Post by roz on 20.12.16 14:40

Hello all.  Bear with me people but I am going through the files again, but am relatively new to all this. 
In my understanding of what I am reading (Pj Files);Matt, Jane, Russell and Rachael took it in turns to sit in with the 3 children at night - Ella, Evie and Grace in the one apartment.
Sunday - Matt
Monday - Jane
Tuesday - Russell
Wednesday - Rachael
(Them sick/child sick)
Is anyone else getting this?
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Re: MADELEINE AND 'THE NORMAL FACTOR'

Post by roz on 20.12.16 14:45

Sorry. I see I should have posted that in 'New Topic'
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Re: MADELEINE AND 'THE NORMAL FACTOR'

Post by icanseeyou on 22.12.16 17:09

Madeleine is a normal child who likes challenges. She is smart, active, required a lot of attention, participates, loves to play, and who had a wonderful imagination. She is a fantastic little girl



actually, it's the switching of tenses here that's more important ; likes (present) required( past);loves(present) had(past).




Today we should be celebrating the fourth birthday of our daughter Madeleine. Instead we have had to remember what a normal, beautiful, vivacious, funny, courageous and loving little girl that we are missing today."



'vivacious' seems an odd way to describe a little girl considering the context.


'Madeleine was a normal girl, she loved being Sean and Amelies older sister. Being the first daughter and due to the difficulties in conceiving her, she was very pampered by her parents. Madeleine is happy, very sure of herself, friendly, open and serene. Madeleine is much loved and desired by the whole family'.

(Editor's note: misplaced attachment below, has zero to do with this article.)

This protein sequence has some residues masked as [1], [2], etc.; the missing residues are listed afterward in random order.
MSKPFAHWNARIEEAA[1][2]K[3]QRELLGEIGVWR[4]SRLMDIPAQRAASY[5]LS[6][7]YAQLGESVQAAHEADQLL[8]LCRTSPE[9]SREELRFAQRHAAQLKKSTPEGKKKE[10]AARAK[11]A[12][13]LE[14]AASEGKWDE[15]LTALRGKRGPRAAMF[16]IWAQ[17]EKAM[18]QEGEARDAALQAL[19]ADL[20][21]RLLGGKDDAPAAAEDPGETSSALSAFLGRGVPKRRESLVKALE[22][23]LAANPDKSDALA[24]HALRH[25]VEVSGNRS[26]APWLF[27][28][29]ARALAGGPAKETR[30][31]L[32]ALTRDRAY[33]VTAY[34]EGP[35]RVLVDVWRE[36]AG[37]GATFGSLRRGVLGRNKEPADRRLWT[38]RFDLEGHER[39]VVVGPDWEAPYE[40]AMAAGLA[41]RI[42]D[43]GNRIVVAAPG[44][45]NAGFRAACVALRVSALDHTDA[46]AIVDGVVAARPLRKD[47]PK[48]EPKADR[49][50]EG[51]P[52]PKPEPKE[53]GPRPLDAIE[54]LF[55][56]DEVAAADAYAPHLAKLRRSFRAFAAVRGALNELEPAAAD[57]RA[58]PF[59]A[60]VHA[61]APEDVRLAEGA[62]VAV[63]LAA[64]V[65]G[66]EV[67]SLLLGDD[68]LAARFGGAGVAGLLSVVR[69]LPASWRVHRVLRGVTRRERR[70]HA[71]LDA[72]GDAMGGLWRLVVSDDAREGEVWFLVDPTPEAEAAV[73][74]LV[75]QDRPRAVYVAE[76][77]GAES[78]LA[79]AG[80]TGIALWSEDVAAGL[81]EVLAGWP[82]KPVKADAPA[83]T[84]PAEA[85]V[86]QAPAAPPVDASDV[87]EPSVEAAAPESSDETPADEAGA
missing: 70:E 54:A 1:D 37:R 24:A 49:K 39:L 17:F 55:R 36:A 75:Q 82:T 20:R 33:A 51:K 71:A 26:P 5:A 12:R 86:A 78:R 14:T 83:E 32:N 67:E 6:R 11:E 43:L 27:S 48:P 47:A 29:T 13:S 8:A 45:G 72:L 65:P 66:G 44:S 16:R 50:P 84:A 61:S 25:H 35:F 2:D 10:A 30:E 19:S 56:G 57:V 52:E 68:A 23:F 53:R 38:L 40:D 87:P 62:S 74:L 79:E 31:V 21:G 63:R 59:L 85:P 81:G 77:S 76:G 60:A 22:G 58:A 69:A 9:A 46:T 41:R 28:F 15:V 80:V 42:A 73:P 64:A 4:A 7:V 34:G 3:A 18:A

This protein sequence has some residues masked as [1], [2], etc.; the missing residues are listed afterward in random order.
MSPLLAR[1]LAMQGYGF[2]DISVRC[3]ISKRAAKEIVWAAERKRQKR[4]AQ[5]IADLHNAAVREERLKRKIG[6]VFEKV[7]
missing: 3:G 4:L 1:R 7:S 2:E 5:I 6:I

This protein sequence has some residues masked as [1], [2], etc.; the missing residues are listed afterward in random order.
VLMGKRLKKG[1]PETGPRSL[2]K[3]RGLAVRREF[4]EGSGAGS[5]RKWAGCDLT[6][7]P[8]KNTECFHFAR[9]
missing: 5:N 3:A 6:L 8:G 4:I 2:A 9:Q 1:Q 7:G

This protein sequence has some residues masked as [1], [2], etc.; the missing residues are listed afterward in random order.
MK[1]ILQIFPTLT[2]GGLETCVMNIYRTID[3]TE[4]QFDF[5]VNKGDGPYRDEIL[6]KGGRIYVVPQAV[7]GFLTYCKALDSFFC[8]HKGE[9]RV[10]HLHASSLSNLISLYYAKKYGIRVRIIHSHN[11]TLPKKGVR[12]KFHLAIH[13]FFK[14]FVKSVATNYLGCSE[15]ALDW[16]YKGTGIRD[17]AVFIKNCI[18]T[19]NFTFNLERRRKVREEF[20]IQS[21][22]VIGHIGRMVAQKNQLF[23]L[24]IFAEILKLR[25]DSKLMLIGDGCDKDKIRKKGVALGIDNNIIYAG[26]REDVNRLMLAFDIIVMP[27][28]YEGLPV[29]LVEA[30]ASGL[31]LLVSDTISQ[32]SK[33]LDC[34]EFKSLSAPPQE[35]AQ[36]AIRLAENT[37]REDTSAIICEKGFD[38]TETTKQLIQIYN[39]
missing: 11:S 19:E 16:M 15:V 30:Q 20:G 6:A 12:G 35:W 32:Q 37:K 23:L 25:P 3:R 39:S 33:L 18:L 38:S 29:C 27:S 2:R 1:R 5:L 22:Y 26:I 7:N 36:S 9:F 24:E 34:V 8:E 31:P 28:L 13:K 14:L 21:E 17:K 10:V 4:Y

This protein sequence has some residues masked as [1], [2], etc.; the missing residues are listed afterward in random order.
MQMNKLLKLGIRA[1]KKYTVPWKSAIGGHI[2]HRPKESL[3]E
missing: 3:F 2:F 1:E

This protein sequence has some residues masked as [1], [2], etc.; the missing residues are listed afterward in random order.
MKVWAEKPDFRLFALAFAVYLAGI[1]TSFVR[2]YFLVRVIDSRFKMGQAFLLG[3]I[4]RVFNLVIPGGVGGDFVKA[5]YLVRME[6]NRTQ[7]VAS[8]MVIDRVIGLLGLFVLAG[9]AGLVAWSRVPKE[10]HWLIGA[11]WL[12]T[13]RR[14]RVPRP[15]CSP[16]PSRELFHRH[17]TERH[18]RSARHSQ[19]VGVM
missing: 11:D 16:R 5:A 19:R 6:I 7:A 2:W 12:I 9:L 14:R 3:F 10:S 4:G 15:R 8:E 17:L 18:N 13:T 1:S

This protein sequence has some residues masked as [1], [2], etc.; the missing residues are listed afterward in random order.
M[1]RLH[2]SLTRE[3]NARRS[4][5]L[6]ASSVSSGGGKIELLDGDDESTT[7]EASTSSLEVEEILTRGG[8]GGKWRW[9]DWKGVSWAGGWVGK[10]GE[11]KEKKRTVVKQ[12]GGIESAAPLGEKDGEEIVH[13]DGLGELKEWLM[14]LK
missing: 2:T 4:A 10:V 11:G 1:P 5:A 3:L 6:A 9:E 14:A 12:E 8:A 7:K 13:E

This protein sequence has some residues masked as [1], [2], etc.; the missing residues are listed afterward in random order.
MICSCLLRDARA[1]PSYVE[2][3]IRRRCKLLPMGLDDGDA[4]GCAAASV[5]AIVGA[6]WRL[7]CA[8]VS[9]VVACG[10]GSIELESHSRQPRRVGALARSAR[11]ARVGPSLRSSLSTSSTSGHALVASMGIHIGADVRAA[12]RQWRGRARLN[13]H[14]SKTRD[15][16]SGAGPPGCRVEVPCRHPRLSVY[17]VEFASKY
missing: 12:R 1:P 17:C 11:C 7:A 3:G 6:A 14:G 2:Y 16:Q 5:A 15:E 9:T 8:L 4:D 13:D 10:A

'desired' ? Has anyone, when singing the praises of their little girl or boy ever used the word 'desired' ? That's a Freudian slip of large proportions that seems to have been missed. 


Only my opinion, of course. And Mr Hyatt offered only his. That's the thing with Psychology - there's no right or wrong. Interpretation of something on the surface that's masking something deeper is even more subjective, hence it never being admissible in court.. ( objection your honour - speculation ) .


Certain variables have to be taken into consideration when finalising 'findings' in cases like these. The subjects vocabulary -broad or narrow ? The situation ( is it a natural setting or an interview where extra care has to be taken before answering questions ?) . Are the subjects on the defence in the first place thus measuring there answers ? Importantly in the case in discussion, have the subjects been coached as to what they don't need to say or answer and what 'key' phrases will be more effective whether they intended to use them or not. 


I watch a lot of Richard Hall's stuff and I've watched all the McCann stuff he's produced. It's impressive in my opinion and his intentions are solid and honest. I'd recommend it to anyone who hasn't seen it. However, I'd like him to do this again but let a few home grown criminal profilers watch the McCanns . The likes of David Cantor and Paul Britton have been invaluable to our police forces in high profile cases for a number of years. They also teach forces around the country methods of 'hiding' questions within questions and statements and detecting lies 'embedded' within answers. It could add to the research so far if they pick up something, or add further support to what's there already.